Students use art to shed light during these trying times

Sofia Casimiro

As self-quarantine begins to feel more permanent than temporary, students around the world are beginning to come terms with the reality that they will not return to school this year. For high school seniors in the United States, this means potentially missing their graduation ceremonies, among other celebratory events. However, all hope is not lost, and we must continue to push forward with a positive mentality. With the downtime, many Scotch Plains-Fanwood High School students have been doing just that, as they keep themselves occupied with creating art. The Coronavirus may have forced us indoors, but it has not limited creativity.

Elora Tamburri, Senior

Tamburri has been taking art classes since freshman year including Drawing 1 and 2, Airbrush, and studio art for two consecutive years. She has been sharing her artistic creations through social media.

“Art has helped me a lot during quarantine,” Tamburri said. “It’s something to keep me occupied but also a way for me to work through my emotions.” 

Recently, Elora has been working on projects that promote motivational and positive messages during this tough time, reminding people to “be brave.”

“I consider art therapeutic,” Tamburri said. “It allows you to express yourself so vividly when words just don’t do the trick.”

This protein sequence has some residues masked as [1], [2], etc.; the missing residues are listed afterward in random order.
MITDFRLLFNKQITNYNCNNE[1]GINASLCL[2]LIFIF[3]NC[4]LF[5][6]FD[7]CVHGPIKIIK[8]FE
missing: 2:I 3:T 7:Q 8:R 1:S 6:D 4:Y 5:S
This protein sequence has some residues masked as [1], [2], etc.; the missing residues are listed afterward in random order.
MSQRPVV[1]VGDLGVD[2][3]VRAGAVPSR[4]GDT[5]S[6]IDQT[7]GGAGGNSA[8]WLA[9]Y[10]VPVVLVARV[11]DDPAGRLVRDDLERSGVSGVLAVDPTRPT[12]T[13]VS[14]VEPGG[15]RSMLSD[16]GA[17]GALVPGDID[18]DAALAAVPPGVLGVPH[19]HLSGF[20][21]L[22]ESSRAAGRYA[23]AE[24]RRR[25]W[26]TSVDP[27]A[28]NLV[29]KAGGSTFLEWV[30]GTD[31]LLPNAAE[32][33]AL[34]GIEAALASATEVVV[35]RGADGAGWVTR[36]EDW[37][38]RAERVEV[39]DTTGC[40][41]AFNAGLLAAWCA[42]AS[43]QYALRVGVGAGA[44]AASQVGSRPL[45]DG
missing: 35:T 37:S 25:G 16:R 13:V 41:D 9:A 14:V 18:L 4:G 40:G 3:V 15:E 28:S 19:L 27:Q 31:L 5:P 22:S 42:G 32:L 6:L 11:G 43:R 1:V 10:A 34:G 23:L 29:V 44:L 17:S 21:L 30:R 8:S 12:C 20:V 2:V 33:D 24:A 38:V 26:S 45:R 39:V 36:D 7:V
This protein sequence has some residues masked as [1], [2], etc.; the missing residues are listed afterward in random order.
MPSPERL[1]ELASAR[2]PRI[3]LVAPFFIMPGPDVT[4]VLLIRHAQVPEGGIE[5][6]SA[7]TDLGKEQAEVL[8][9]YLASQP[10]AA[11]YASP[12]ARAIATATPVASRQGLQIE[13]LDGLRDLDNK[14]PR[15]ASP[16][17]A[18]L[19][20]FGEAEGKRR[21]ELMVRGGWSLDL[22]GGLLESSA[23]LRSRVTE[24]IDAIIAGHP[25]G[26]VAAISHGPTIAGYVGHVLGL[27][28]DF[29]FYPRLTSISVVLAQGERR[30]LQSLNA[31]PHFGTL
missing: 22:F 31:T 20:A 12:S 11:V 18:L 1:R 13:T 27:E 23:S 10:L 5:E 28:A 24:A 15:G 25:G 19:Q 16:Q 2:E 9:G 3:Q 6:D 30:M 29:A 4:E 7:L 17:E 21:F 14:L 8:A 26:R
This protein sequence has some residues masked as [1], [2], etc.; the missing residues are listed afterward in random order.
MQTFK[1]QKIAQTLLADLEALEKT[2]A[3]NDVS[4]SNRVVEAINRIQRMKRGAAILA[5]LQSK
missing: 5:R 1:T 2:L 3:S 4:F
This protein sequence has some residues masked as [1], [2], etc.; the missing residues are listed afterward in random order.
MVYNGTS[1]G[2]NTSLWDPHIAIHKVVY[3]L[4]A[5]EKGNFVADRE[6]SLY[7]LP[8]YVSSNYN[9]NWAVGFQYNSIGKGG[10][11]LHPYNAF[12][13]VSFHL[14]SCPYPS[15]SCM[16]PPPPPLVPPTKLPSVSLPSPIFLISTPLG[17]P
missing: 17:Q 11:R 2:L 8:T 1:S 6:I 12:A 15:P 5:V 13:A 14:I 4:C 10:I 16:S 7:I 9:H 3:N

Emelyne Johns, Senior

Johns has always enjoyed painting, and self-quarantine has allowed her to invest more time into new pieces and projects, such as painting designs on clothing for herself and for her friends. Art has helped Johns stay productive during quarantine.

“I’ve used my art projects as things to keep me busy so that I don’t spend my day sitting in bed after doing all my school work,” Johns said. “I find [making art] very calming and a good stress reliever
especially if I’ve been having a bad day for whatever reason.”

Johns has completed a total of eight projects so far, and is constantly brainstorming new creative ideas.

Kai Buro, Senior

Buro is an aspiring artist whose artwork ranges from drawing on paper to creating digital work. He has been sharing his art on social media throughout quarantine.

“Art has always helped me cope and express myself,” Buro said. “It has a way of calming me down when I’m overwhelmed, which has been happening a lot since quarantine started. Art is most definitely therapeutic and I definitely recommend it.”

Recently, Buro has also started selling merchandise of his work on Redbubble and has also opened art commissions.

“I’ve been making art for people more often lately,” Buro said. “It makes me happy that I’m making them happy.”

Despite all of the negativity we have been feeling and nerve-wracking news we have been receiving regarding COVID-19, hope is still making the world round. Now more than ever, we need to remain positive, stay home for the safety of others and channel our energy into hobbies that bring us joy, such as making art. There is no better cure for anxiety than taking care of yourself and being in touch with your emotions through self-expression.